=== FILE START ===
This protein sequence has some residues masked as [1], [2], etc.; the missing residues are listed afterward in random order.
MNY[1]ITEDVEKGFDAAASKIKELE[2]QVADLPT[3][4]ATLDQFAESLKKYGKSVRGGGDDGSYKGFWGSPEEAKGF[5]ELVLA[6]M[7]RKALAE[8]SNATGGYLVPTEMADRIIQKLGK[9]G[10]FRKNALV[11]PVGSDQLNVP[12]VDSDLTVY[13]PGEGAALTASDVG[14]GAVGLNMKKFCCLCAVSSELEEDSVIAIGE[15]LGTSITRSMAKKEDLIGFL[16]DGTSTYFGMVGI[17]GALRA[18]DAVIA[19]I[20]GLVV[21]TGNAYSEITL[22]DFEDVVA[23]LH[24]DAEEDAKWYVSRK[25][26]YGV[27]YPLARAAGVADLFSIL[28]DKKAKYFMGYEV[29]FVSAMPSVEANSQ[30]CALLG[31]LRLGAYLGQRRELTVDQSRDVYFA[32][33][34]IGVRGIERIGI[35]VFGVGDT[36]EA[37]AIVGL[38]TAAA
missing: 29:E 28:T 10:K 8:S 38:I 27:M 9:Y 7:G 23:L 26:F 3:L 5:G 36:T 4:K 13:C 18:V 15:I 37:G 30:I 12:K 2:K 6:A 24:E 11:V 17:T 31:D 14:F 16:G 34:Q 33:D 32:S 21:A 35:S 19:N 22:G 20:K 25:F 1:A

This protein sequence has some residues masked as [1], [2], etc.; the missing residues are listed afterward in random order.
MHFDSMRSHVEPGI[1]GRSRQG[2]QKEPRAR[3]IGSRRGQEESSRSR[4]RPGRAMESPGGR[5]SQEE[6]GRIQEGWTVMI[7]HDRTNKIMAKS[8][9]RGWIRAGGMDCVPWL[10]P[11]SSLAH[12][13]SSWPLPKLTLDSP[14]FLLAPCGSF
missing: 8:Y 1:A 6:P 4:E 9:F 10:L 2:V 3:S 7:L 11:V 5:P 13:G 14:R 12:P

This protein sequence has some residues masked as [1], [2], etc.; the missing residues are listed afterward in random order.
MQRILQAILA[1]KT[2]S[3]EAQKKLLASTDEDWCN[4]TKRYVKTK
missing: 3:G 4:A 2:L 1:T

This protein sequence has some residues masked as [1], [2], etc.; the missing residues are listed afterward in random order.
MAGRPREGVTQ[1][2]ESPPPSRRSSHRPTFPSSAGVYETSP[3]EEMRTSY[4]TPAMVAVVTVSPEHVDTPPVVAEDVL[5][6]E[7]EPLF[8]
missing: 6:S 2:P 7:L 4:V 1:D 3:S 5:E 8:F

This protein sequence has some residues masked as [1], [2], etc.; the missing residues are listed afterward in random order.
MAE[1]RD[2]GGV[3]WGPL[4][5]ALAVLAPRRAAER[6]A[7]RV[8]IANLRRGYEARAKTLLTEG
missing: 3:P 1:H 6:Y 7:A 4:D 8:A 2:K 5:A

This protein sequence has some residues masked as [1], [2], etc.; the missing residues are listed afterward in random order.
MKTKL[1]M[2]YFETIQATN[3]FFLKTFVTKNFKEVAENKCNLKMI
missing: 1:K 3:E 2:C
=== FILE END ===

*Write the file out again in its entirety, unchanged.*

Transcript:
This protein sequence has some residues masked as [1], [2], etc.; the missing residues are listed afterward in random order.
MNY[1]ITEDVEKGFDAAASKIKELE[2]QVADLPT[3][4]ATLDQFAESLKKYGKSVRGGGDDGSYKGFWGSPEEAKGF[5]ELVLA[6]M[7]RKALAE[8]SNATGGYLVPTEMADRIIQKLGK[9]G[10]FRKNALV[11]PVGSDQLNVP[12]VDSDLTVY[13]PGEGAALTASDVG[14]GAVGLNMKKFCCLCAVSSELEEDSVIAIGE[15]LGTSITRSMAKKEDLIGFL[16]DGTSTYFGMVGI[17]GALRA[18]DAVIA[19]I[20]GLVV[21]TGNAYSEITL[22]DFEDVVA[23]LH[24]DAEEDAKWYVSRK[25][26]YGV[27]YPLARAAGVADLFSIL[28]DKKAKYFMGYEV[29]FVSAMPSVEANSQ[30]CALLG[31]LRLGAYLGQRRELTVDQSRDVYFA[32][33][34]IGVRGIERIGI[35]VFGVGDT[36]EA[37]AIVGL[38]TAAA
missing: 29:E 28:T 10:K 8:S 38:I 27:M 9:Y 7:G 23:L 26:F 3:L 5:G 36:T 4:K 13:C 18:V 15:I 37:G 30:I 12:K 2:K 6:A 24:E 11:V 17:T 31:D 14:F 16:G 34:Q 33:D 32:S 21:A 35:S 19:N 22:G 20:K 25:F 1:A

This protein sequence has some residues masked as [1], [2], etc.; the missing residues are listed afterward in random order.
MHFDSMRSHVEPGI[1]GRSRQG[2]QKEPRAR[3]IGSRRGQEESSRSR[4]RPGRAMESPGGR[5]SQEE[6]GRIQEGWTVMI[7]HDRTNKIMAKS[8][9]RGWIRAGGMDCVPWL[10]P[11]SSLAH[12][13]SSWPLPKLTLDSP[14]FLLAPCGSF
missing: 8:Y 1:A 6:P 4:E 9:F 10:L 2:V 3:S 7:L 11:V 5:P 13:G 14:R 12:P

This protein sequence has some residues masked as [1], [2], etc.; the missing residues are listed afterward in random order.
MQRILQAILA[1]KT[2]S[3]EAQKKLLASTDEDWCN[4]TKRYVKTK
missing: 3:G 4:A 2:L 1:T

This protein sequence has some residues masked as [1], [2], etc.; the missing residues are listed afterward in random order.
MAGRPREGVTQ[1][2]ESPPPSRRSSHRPTFPSSAGVYETSP[3]EEMRTSY[4]TPAMVAVVTVSPEHVDTPPVVAEDVL[5][6]E[7]EPLF[8]
missing: 6:S 2:P 7:L 4:V 1:D 3:S 5:E 8:F

This protein sequence has some residues masked as [1], [2], etc.; the missing residues are listed afterward in random order.
MAE[1]RD[2]GGV[3]WGPL[4][5]ALAVLAPRRAAER[6]A[7]RV[8]IANLRRGYEARAKTLLTEG
missing: 3:P 1:H 6:Y 7:A 4:D 8:A 2:K 5:A

This protein sequence has some residues masked as [1], [2], etc.; the missing residues are listed afterward in random order.
MKTKL[1]M[2]YFETIQATN[3]FFLKTFVTKNFKEVAENKCNLKMI
missing: 1:K 3:E 2:C